Sri Lanka 🇱🇰: Turtles 🐢, Tsunami 🌊 & Snorkeling in Hikkaduwa

The last stop on our (too short) tour in Sri Lanka was Hikkaduwa and its beach. It hadn’t been part of our initial itinerary, as we had Arugam bay on our list instead yet changed our mind to make for more convenient travels.

Hikkaduwa is just a stonethrow away from Galle and the train ride over was yet again pleasant be it with a lot more people than the slow train to Galle the day before.

We opted to rent a scooter for some mobility and after a refreshing swim in the hotel pool we explored Hikkaduwa.

2004 Tsunami – Sri Lanka hit hard

The 2004 Tsunami originated near Indonesia, but had a devastating impact on Sri Lanka. While in Indonesia close to 230,000 people died, at 40,000 Sri Lanka had the 2nd highest death toll (and at 0.2% of total population more than twice the relative death rate than Indonesia).

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While Hikkaduwa got away with it (one death) being protected by elevation and a large coral reef just off the beach, the nearby village Peraliya got wiped out. 2,000 people died especially as the second, ten meter high wave hit. A museum documents the tragedy.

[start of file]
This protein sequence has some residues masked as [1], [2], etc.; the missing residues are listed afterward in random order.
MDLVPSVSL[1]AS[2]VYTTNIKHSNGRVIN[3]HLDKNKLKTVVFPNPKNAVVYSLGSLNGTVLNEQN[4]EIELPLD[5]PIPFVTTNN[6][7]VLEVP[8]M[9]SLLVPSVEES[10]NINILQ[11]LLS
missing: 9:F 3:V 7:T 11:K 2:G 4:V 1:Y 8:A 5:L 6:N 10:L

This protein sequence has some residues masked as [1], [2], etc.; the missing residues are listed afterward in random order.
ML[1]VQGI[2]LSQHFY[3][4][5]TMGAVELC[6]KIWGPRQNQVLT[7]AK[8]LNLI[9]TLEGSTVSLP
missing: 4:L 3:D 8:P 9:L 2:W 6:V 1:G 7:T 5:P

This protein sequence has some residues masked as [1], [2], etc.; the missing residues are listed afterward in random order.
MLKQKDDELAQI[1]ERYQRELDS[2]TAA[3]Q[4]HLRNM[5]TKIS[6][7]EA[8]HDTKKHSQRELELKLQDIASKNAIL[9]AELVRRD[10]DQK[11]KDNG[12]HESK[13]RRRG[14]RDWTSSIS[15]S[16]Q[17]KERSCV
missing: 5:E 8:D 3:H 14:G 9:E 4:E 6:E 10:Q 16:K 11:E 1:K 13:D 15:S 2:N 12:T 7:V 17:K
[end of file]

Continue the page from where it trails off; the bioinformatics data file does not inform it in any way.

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Sea turtle hatchery and sanctuary

Second stop on our tour was the sea turtle hatchery and sanctuary. One the one hand they help injured turtles for example after a loss of limbs due to boat propellers. Usually fishermen bring them in.

Secondly, they hatch turtle eggs in a save environment and release the young turtles into the sea at about two days age. Fascinating little creatures and certainly a memorable event when we got to release a turtle each ourself. Good luck!

Beach time

Given that we were in an island, beach time has come a little short to be honest. We managed to catch up a little and went snorkeling on Hikkaduwa beach.

We rounded it off with a nice fish meal beachside that night. 😋🐟

Colombo & good-bye Sri Lanka

Our time in Colombo was unspectacular other than the train ride often right along the beach and our visit to a Bavarian restaurant that stocks my favorite mustard (Bautz’ner Senf from Saxony). The city itself isn’t worth spending much time in and easily the worst we have seen on the island.

If you must, laura’s two highlights from her time her prior to my arrival in Sri Lanka are the Gangaramaya temple with many Buddha statues and Gangarama lake (the smaller of the lakes) with its Buddhist temple (very pretty at night).